By Evi Mariani and Apriadi Gunawan in Jekarta and Medan
Indonesia’s Environment and Forestry Minister Siti Nurbaya paid a visit to President Joko “Jokowi” Widodo at the palace last October 31 bearing good news. A group of scientists had confirmed the finding of a new orangutan species called Tapanuli orangutan, she reported to the President.
Less than a year later, the global scientists who researched the endangered species sent two letters to the Presidential Palace. The first letter in July said there was a Chinese-funded hydropower project in the orangutan habitat that “could be the death knell for the Tapanuli orangutan, by flooding a key expanse of its habitat and, even more crucially, by slicing up its remaining forest home with new roads, power lines, tunnels and other built facilities”.
The scientists believe only 800 Tapanuli orangutans remain in their habitat, the Batang Toru ecosystem in South Tapanuli regency, North Sumatra.
The apes, with frizzier hair than their Bornean and Sumatran counterparts, have been threatened by poaching and illegal logging. The planned dam, they believe, will make the species’ chance of survival slimmer.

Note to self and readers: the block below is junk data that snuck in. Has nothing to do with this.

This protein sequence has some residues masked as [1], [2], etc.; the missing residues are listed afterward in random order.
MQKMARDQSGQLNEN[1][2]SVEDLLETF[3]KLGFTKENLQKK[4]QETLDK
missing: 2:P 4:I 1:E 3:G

The International Union for Conservation of Nature (IUCN) has included the species – Pongo tapanuliensis – on its red list, calling it “critically endangered”.
The second letter, dated August 16, reiterated the scientists’ request, saying that they had collected scientific evidence that had led them to believe the project “should not have been approved initially by the North Sumatra provincial government”.
The company responsible for the project, PT North Sumatera Hydro Energy (NSHE), denied the scientists’ claims, saying that the hydropower plant, designed to produce 510 megawatts of electricity, was an “environmentally friendly” project, which would not flood much of the Batang Toru ecosystem.